The Transport Bill was introduced in the House of Lords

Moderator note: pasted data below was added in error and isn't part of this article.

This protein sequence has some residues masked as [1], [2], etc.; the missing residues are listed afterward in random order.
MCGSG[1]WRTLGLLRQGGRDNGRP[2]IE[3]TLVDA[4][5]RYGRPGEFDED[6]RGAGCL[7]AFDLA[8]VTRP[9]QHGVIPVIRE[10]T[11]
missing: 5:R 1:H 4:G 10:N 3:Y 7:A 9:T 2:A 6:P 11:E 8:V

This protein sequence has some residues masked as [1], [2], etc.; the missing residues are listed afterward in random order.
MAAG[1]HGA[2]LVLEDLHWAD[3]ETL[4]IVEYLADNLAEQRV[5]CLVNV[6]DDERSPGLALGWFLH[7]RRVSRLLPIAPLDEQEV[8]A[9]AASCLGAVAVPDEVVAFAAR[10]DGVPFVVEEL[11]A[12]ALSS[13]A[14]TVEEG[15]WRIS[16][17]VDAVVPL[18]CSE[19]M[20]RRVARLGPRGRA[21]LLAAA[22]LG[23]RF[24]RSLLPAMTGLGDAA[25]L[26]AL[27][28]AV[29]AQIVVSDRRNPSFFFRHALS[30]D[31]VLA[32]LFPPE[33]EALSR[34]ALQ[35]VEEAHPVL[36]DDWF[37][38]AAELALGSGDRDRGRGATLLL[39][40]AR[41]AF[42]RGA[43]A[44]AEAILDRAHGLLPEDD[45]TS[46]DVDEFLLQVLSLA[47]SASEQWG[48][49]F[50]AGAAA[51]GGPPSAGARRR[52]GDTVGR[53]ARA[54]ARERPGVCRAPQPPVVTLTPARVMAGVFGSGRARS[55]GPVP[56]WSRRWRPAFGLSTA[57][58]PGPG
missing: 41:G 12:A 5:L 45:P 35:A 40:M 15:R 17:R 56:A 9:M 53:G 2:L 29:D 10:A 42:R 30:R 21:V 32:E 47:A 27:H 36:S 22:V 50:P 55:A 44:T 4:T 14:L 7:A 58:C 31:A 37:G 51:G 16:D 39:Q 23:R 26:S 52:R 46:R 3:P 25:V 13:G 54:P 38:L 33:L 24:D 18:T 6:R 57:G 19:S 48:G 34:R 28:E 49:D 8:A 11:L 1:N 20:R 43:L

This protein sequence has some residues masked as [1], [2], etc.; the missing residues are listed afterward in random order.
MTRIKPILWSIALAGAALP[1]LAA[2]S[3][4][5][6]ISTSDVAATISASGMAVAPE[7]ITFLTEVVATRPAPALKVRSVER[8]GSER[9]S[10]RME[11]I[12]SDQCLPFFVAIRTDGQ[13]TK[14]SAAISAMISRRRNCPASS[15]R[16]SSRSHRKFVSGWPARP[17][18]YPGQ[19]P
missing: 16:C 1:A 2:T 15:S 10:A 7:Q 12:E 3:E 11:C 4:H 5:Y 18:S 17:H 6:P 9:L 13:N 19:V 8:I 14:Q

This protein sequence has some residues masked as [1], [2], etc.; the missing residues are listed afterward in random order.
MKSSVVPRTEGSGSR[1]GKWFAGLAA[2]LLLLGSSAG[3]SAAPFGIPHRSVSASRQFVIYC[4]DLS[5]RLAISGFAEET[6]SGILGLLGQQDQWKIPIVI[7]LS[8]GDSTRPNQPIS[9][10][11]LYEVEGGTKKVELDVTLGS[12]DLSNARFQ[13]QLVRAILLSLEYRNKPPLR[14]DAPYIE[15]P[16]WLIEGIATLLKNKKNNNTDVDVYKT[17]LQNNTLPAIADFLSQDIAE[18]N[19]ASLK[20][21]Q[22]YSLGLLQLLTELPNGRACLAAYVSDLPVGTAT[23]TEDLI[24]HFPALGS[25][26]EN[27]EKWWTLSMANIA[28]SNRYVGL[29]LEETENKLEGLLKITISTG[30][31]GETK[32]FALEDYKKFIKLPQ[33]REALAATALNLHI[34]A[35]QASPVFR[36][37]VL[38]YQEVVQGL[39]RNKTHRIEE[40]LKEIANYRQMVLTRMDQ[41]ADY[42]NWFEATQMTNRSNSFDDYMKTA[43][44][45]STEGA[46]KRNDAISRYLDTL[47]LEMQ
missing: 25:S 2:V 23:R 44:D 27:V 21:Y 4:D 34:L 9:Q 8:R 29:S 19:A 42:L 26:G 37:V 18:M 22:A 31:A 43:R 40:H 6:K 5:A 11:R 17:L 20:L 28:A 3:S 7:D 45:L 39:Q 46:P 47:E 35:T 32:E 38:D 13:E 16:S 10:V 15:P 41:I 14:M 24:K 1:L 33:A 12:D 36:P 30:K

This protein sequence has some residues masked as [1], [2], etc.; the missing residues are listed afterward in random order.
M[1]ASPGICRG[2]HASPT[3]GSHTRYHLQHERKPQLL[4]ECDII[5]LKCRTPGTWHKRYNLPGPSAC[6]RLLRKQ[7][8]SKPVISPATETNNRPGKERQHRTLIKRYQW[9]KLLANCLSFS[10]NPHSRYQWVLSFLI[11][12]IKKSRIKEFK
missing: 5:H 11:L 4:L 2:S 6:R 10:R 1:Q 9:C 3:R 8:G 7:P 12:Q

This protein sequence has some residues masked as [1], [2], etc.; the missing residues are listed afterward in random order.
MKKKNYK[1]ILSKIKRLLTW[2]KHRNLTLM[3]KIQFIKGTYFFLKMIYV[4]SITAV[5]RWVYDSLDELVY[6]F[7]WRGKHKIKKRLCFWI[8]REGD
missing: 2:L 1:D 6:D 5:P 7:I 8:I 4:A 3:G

on Monday by Lord Lytton. He pleaded that the Bill merely gave the proposed Ministry power of control and supervision for two years, and that it would not prejudge the question of nationaliza- tion. The nature of the opposition aroused by the Bill may be judged from the fact that Lord Buckmaster, one of the most faith- ful followers still left to Mr. Asquith, moved that the Bill should be delayed until the Government revealed their true policy and explained how the immense financial responsibilities involved in the Bill were to be met. Lord Montagu of Beaulieu, continuing the debate on Wednesday, said that the Bill implied the compulsory nationalization of the railways on the American principle of "Wreck before capture," and that it was most unwise to subordinate the roads to tho railways. Lord Devon- port and Lord Midleton declared that the future Minister of Transport should only be given control over the railways ; it was unsafe, Lord Midleton said, to regard the name of Sir Eric Geddes as a panacea for all ills. The Bill was read a second time, but the House of Lords seems strongly inclined to curtail the excessive and arbitrary powers which the Bill would confer upon a dictator of transport.